The Unspeakable Act: When Brooklyn Siblings Get Too Close

The Unspeakable Act

Runs Fri., July 12–Thurs., July 18 at Northwest Film Forum. Not rated. 91 minutes.

It doesn’t take long for The Unspeakable Act to go there. We’ve barely been ushered into the Kimball family unit, a normal-looking Brooklyn clan, when teenage daughter Jackie (Tallie Medel) casually introduces the subject that she elsewhere describes as “the I-word.” Jackie is troubled—distraught, actually—that her brother Matthew (Sky Hirschkron) has his first steady girlfriend and is leaving for Princeton soon. In the plainest way possible, she tells us about how difficult is it to be in love with a member of one’s own family.

That’s right. The I-word is incest, but the idea that this taboo subject can be treated only sensationalistically is quickly dispelled by writer/director Dan Sallitt’s approach. This quiet microbudget film sails along as smoothly and easily as Jackie’s bicycle glides through Brooklyn in the opening shots.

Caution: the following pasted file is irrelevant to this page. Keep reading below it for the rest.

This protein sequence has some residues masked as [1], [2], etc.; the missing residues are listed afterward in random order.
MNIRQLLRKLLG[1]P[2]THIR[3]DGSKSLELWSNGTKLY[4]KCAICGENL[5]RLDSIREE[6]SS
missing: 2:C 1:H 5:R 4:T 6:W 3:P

This isn’t a story of sexual malfunction: Jackie and Matthew have never consummated anything. Now he’s beginning to grow beyond their unusual emotional closeness, and she’s not at all interested in moving on. Jackie’s spacy mother and sister exchange glances when Jackie—who doesn’t hide things well—acts out. This is a film of small looks and expressive body language: The way Jackie’s mother stirs the coffee in the French drip is a definitive index of her distracted character. A filmmaker who can capture those moments does not need reams of dialogue.

Nevertheless, the dialogue sounds authentic and is frequently funny. Some who watch The Unspeakable Act may find the acting flat or rough around the edges. That might be true, although Sallitt appears to be deliberately cultivating that informal style.

Medel, however, is a genuine original. Barely five feet tall with a watchful gaze and quick delivery, she’s not a traditional leading lady, and she doesn’t waste time trying to project the energy of an adorable indie it-girl. She is just stubbornly herself—sometimes collected, sometimes a mess, always exact.

Jackie eventually gets into therapy (Caroline Luft is dead-on as the poker-faced psychologist), but at no time does Sallitt settle for a standard coming-of-age scenario—although that scenario is actually in the movie’s DNA. Instead, The Unspeakable Act carefully hews its path, shirking melodrama and homing in on something very human. It’s a weirdly calm treatment of an anxious topic.

film@seattleweekly.com

 
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